Climate change: How bogus carbon accounting is damaging UK efforts to get to net-zero emissions – Professor Ian Thomson

As we reflect on efforts to reach net-zero emissions, there are concerns that unsustainable business practices and inertia within industries may well lead to the downfall of our carbon-neutral future.

Under current international carbon accounting standards, cycle-to-work schemes for company staff can add to the firm's reported carbon emissions (Picture: Sean Gallup/Getty Images)
Under current international carbon accounting standards, cycle-to-work schemes for company staff can add to the firm's reported carbon emissions (Picture: Sean Gallup/Getty Images)

Whilst this does not account for all businesses, the fact of the matter is that most UK businesses are nowhere near on track to achieving net-zero targets. There are many reasons for these shortcomings but one of the most egregious is unreliable carbon accounting systems.

Recent research from the University of Birmingham Business School shows a worrying mismatch between the most used measures of carbon and their actual impacts, meaning bogus emissions claims are being made by businesses.

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This means, when it comes to ‘decarbonising’ the country, it can be nearly impossible to identify impactful ways forward.

Under current international carbon-accounting standards, emissions from supply chains and after-sale product use and waste are excluded from calculations. This means that supermarkets selling food from local UK farms have higher reported carbon emissions than those importing their products from overseas.

It can also cause walking or cycle-to-work schemes for staff to add to reported carbon emissions, and nature-based solutions to be ignored altogether.

With this confusing and simply nonsensical way of measuring carbon emissions and the effectiveness of sustainability initiatives, it’s no wonder there is a lack of activity from business when it comes to net-zero.

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A recent survey by Birmingham Business School’s Lloyds Banking Group Centre for Responsible Business demonstrated that an astounding 50 per cent of senior business decision-makers have no net-zero strategy whilst 74 per cent of British adults expect businesses to have one.

Further to this, there is a disproportionate focus on profitability; nearly a third of senior business decision-makers subscribe to the myth that success is exclusively linked to profitability.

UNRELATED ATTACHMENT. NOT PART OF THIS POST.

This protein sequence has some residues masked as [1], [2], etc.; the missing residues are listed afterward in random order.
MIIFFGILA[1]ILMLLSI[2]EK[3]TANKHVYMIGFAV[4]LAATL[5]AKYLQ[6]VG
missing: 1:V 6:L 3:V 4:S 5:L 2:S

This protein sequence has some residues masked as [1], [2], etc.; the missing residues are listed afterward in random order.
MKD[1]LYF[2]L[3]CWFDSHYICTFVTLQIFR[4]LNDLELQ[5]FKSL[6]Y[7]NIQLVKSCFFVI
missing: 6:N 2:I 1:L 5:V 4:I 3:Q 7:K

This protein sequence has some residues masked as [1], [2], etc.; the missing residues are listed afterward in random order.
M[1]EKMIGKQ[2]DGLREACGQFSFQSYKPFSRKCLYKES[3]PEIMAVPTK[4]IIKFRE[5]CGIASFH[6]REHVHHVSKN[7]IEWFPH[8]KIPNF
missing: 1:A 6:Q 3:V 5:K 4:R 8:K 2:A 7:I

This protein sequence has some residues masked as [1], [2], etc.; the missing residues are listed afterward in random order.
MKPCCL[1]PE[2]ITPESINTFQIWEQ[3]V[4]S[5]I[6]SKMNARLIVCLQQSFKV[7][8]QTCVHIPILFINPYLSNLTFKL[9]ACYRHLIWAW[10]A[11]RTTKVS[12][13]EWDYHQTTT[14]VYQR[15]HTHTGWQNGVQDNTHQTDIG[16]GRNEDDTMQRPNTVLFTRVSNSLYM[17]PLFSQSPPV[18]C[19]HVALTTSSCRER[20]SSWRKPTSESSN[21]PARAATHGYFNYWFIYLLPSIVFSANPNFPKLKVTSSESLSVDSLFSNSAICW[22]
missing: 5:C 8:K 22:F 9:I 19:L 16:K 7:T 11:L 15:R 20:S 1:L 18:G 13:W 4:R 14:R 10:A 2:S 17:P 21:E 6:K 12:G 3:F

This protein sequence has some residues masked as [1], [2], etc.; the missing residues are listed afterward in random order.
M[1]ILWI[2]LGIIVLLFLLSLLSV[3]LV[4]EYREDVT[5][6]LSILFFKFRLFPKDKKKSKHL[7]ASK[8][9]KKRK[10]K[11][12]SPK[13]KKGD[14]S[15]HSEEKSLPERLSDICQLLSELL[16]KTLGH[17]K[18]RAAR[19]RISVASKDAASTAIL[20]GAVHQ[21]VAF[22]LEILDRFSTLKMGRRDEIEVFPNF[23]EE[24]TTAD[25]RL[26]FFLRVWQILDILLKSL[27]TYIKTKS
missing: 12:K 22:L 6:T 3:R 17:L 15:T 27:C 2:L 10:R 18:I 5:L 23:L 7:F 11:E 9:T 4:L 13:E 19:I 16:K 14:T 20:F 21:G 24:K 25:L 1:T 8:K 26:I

Increasingly, consumers and investors are placing value on social and environmental justice. But few businesses are planning to take the necessary radical steps towards change.

More than that, businesses seem actively unaffected by public pressure; only seven per cent of businesses responded that a public boycott would make them more sustainable.

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We must encourage all businesses to view sustainable practices and social justice as part of their business model and urge business and government to come together to work on more honest ways of measuring emissions.

With a climate emergency rapidly accelerating in severity, business must view it as a collective issue, not a luxury. With social inequality skyrocketing, and time ticking forward to our 2050 net-zero target, businesses must not only meet the expectations of the British public but take proactive steps to combat these issues, in turn, building trust and creating long-term strategies.

It has never been more crucial, or more urgent, for businesses to base their decisions on accurate, well-informed information, and the Birmingham Business School is continuing research to formulate a programme of suggested reforms that will allow for the realisation of the goals set at the COP26 climate summit.

If net-zero is ever to become a viable option for the UK, it is imperative that UK businesses recognise they hold the key to a much more sustainable future.

Professor Ian Thomson is director of Lloyds Banking Group Centre for Responsible Business at University of Birmingham, convenor of the Centre for Social and Environmental Accounting Research and a world-leading expert on carbon accounting.



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